The football itself was slighted long before the first player was drafted. The media joked about the games being scripted and fixed. Even after legitimate coaches and players were signed the media’s blast of negativity continued to pound at the XFL. The media has helped sway public opinion to their side.

The XFL is not perfect and should also accept some blame for the loss of fans support. The announcers are not the best in the business but neither are they the worst that have ever covered a game. The talent on the field is below that of the NFL and the media has used this as a battering ram to bash the XFL at every opportunity. They fail to point out that NCAA talent is also inferior to the NFL.

What are the real problems that hinder the XFL? Is it bad games? The NFL has plenty of bad games each week. The NFC Championship game was one of the worst games ever. How many Superbowls have been great? The problem is not the announcers. Nor is it the cheerleaders, players, or level of competition.

The one aspect of the XFL that has the so-called media experts riled up is Vince McMahon. They perceive McMahon as one step above pornography. Their stance is that the WWF is sleazy and caters to the lowest common denominator. I am not going to debate the pros and cons of professional wrestling. It is what it is and does not claim to be anything more.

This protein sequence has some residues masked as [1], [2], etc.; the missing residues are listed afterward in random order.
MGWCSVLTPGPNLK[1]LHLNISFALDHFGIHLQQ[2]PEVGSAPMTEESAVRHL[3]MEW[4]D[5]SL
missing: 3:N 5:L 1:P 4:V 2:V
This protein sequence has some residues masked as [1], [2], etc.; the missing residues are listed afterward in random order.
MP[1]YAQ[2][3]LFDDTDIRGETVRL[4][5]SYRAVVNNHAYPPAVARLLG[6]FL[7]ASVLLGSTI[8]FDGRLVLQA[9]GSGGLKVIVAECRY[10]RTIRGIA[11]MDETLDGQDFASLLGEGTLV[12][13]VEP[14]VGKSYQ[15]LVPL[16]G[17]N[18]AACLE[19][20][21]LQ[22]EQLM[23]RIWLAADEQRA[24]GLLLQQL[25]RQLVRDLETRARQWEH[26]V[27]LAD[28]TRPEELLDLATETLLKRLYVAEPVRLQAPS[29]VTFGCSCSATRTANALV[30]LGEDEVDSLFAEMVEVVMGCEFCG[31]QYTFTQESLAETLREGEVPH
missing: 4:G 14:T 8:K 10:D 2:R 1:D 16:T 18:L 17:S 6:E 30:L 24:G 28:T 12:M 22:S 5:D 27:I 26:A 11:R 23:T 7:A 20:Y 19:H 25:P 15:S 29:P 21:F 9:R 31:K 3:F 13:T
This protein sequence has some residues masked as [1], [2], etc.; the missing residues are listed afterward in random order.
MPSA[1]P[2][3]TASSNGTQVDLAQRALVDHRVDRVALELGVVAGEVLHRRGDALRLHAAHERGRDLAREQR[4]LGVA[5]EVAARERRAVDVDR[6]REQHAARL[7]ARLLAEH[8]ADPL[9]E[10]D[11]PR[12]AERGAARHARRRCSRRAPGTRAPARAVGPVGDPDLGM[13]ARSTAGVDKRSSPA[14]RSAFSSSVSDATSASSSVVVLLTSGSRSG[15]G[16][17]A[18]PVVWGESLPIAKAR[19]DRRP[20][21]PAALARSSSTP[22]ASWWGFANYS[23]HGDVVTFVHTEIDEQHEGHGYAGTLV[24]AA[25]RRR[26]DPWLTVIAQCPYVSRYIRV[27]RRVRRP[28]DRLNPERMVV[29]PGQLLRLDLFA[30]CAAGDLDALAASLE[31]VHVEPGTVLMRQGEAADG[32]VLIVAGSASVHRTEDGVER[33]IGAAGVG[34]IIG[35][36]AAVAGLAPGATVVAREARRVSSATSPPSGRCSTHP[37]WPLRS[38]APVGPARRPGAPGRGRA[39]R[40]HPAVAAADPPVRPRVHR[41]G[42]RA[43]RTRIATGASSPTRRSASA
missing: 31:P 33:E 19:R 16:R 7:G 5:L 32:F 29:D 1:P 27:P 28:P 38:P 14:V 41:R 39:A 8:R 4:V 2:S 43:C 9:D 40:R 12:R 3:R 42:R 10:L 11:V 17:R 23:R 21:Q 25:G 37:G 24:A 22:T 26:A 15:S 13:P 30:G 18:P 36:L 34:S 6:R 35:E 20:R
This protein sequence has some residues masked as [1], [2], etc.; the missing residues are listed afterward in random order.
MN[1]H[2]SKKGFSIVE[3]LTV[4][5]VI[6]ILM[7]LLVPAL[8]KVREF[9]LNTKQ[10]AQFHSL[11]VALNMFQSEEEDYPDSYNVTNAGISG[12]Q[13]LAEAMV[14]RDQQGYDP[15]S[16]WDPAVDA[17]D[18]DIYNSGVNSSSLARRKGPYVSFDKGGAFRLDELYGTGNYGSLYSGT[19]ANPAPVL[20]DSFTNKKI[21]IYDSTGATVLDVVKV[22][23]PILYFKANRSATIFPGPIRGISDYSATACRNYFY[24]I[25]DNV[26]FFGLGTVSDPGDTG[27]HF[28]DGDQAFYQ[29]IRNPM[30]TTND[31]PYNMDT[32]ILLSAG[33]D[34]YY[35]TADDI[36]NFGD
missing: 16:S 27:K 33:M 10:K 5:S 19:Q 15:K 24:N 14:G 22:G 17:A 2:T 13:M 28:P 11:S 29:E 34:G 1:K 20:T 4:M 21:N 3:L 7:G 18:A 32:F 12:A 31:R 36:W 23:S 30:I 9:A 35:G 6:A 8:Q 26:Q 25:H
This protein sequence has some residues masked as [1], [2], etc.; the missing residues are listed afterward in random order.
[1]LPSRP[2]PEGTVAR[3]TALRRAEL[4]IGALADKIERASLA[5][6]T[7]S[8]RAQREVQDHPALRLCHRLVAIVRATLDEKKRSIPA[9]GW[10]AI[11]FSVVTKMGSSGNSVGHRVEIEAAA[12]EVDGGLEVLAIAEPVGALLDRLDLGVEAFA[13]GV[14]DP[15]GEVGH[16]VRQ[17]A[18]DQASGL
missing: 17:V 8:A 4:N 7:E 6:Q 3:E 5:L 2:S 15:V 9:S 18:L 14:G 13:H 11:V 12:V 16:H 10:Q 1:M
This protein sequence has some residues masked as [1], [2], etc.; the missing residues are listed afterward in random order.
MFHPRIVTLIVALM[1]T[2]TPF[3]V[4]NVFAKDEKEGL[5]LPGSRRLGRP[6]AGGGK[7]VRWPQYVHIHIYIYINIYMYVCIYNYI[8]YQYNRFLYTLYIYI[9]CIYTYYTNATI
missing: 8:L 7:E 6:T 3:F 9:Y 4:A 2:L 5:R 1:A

McMahon, as owner of the WWF, is not encouraged to participate in a legitimate sport. The media wants to persecute him for having the gall to enter into the arena of “real” sports. The media stands back with its high and mighty self-righteous attitude wagging its finger at McMahon and saying bad boy.

Behind all of this ranting about the evils of professional wrestling mixing with real sports is a dirty little secret that they have failed to mention. Until recently Ted Turner owned the WCW. A wrestling organization that is just as sleazy as the WWF was owned by the man that also owns the Atlanta Braves!! The WCW is no different than the WWF. There is partial nudity, profanity, and violence. Ted Turner’s company did the very things that McMahon has been ridiculed for.

Where was the outrage about Turner degrading the MLB and the Atlanta the Braves? Why is it that one man is viewed differently by the media and considered a pariah while another is accepted?

The media’s bias against McMahon is evident and is uncalled for. Football fans should be outraged by the media’s blatant attempt at telling you what you should like. The XFL is football. Is it the greatest football to ever be witnessed? No, but neither is the NFL. Should the XFL be subject to condemnation by the media solely because of McMahon’s involvement? No.

It is a shame that a league with so much promise may be doomed by unjustified criticism.